#44514
    jdhutchinson
    Customer

    Hi Xeon,

    Thanks for detail. The problem I have is more to do with the sequential nature of puzzles lacking. I have variables which are set at init, and these are checked before doing a function. Then if the function is ran, then I switch the variable at the end.

    I need to set a css rule at the start of a function, and then when the function ends, change it again. So it’s kind of like needing a flag inside of the function which has a flag. It’s hard to explain.

    The problem is since puzzles are executed in parallel rather than sequentially, it’s not like I can just stack them and them run in order.

    I’m thinking that return values might be what I need, but I’m worried about it becoming too complex as it scales up.

    I can falsify it by setting a big timer which I know will survive for the functions running, but it’s just not elegant in the least.

    #44528
    jdhutchinson
    Customer

    Here’s an example of what I want to achieve. On click, set a css rule, run a procedure, once procedure is done, set a css rule which undoes the one I made before.

    PS not sure setting the css rule and then setting it to something different overwrites the previous value or not? Is that how it works? How can we ‘edit’ or ‘set’ a new CSS rule we have created with a puzzle?

    Jon

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    #44532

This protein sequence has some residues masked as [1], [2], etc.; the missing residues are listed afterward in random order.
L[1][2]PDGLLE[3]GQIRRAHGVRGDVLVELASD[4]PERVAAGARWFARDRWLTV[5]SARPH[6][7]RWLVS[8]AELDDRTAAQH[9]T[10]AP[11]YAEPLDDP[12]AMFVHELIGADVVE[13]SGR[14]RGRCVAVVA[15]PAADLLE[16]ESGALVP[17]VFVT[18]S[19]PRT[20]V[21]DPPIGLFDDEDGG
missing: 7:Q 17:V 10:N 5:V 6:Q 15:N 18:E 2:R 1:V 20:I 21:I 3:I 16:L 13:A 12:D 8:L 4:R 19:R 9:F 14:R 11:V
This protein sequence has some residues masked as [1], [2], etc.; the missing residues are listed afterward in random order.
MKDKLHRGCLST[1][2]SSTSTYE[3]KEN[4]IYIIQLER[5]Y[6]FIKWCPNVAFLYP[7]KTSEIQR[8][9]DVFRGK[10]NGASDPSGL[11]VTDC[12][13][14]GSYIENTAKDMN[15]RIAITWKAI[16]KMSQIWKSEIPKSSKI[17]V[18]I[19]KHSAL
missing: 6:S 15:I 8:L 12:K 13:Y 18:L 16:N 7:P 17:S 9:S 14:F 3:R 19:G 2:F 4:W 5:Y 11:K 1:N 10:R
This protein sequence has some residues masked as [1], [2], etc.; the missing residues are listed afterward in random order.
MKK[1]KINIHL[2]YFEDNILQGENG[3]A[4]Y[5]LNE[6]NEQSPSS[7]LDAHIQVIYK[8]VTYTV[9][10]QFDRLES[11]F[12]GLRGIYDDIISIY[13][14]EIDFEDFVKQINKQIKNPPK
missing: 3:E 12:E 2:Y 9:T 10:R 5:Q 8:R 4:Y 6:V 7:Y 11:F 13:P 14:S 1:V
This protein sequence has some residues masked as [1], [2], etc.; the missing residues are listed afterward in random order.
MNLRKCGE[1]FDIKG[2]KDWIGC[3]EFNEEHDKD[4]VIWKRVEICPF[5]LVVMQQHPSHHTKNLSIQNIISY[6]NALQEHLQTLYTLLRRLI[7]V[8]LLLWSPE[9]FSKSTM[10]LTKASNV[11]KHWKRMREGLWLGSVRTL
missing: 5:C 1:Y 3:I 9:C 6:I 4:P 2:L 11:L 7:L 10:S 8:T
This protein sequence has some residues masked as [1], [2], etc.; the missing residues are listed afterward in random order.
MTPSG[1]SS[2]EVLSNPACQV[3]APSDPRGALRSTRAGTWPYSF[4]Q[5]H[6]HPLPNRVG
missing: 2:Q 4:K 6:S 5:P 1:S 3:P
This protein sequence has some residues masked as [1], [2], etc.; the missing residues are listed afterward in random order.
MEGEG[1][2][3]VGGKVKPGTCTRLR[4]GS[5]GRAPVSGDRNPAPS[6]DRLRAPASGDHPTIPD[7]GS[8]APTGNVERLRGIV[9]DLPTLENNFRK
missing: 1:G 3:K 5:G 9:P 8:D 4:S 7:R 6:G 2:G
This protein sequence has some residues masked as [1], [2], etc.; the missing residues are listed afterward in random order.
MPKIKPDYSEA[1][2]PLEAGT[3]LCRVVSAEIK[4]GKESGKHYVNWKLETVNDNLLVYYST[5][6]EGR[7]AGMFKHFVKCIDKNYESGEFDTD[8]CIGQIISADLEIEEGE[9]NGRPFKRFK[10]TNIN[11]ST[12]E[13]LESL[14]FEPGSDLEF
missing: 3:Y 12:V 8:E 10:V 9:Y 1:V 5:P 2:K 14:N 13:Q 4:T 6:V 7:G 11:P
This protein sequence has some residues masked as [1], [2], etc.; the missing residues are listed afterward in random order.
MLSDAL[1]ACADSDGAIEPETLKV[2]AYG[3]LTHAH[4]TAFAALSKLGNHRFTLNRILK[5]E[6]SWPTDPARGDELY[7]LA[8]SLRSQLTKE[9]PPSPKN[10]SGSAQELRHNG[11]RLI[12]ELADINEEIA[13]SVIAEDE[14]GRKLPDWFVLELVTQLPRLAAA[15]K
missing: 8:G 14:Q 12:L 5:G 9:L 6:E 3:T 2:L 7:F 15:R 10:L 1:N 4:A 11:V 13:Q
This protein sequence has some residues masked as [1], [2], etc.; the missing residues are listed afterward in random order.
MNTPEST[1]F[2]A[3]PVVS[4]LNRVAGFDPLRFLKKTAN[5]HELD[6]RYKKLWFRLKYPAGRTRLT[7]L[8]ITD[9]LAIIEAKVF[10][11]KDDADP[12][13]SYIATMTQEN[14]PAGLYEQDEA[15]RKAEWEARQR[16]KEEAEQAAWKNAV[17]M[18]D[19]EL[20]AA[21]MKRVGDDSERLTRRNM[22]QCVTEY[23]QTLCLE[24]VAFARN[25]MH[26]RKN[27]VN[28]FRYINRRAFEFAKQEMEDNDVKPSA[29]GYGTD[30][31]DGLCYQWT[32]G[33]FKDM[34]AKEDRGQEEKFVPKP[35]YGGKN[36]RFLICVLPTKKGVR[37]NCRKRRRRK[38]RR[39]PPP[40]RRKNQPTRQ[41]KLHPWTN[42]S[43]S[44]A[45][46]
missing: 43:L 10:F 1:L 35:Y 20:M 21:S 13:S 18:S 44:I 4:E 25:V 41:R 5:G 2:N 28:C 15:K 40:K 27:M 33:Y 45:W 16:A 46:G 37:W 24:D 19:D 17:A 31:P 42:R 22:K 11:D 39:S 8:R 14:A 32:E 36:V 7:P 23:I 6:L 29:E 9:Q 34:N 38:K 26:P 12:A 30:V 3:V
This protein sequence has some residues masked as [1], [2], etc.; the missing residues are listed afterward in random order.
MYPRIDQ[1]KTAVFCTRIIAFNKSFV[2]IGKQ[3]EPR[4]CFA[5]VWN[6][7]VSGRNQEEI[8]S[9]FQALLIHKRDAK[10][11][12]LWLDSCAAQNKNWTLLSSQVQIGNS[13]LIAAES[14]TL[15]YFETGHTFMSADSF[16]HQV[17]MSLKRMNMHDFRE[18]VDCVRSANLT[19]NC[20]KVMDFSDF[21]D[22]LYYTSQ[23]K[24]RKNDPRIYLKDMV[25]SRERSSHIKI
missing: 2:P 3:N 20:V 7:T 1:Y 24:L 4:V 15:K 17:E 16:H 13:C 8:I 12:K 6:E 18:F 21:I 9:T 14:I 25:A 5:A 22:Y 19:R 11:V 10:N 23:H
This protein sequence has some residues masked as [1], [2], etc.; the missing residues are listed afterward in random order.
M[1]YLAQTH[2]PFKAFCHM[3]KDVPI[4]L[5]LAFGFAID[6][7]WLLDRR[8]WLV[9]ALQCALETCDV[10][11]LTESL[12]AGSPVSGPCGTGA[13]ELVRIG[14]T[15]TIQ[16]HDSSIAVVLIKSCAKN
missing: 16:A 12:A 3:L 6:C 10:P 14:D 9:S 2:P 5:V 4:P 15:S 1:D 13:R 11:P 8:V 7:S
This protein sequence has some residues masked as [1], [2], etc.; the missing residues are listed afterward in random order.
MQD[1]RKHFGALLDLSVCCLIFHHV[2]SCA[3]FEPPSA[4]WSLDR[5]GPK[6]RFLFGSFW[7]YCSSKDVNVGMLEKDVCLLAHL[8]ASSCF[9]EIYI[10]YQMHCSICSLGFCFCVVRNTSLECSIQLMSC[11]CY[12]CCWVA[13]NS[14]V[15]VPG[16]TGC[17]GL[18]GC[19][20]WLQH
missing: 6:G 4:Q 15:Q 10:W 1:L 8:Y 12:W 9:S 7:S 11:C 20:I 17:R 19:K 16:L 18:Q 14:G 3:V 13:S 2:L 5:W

GlifTek
    Customer

    Hi Jon,
    You want to create the rule outside the event once…
    … so that you can change that property inside your event.
    :good:

    #44556
    jdhutchinson
    Customer

    Hey Glif!

    Thanks for the response! Okay I think I get what you’re saying…

    Is there a ‘rule change’ puzzle, or does the ‘create rule’ function as an overwrite if the rule has already been made?

    What I’m still lost for how to do, is changing the value again after i’ve changed it during the procedure? It’s the lack of ‘sequentialness’ that has (excuse this) puzzled me. Rather than thinking of puzzles as line by line.

    #44565
    xeon
    Customer

    puzzles are executed line by line but are more
    more object-oriented than straight linear execution

    As an example you might have three puzzles

    1. global variable x=0

    2. myprocedure (contains a change to variable X so that X will equal 1 and it will take a 1 min to process)

    3. if x=1 text = blue

    The execution of these is linear. Keep in mind line 3 is not waiting for the line 2 procedure to complete during its execution and thus will probably never see a state where x=1.

    To solve this use a procedure with a return and then run the condition based on the return. The code might look like:

    1. global variable x=0
    2. if (my procedure (with return)=1 then text = blue
    this will cause it to wait.

    Procedures with inputs and returns are great but can seem complicated at times.

    Anyway…you might want to try something like the attached. Might be simpler ways

    Xeon
    Route 66 Digital
    Interactive Solutions

    #44567
    xeon
    Customer

    here ya go

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    Xeon
    Route 66 Digital
    Interactive Solutions

    #44657
    jdhutchinson
    Customer

    See, I thought the attached might have worked, for me to display:none ONLY once the procedure before had finished. But no dice. I seem to be going backwards with it, don’t see why it should be so hard to fade something out just because it’s in the init tab!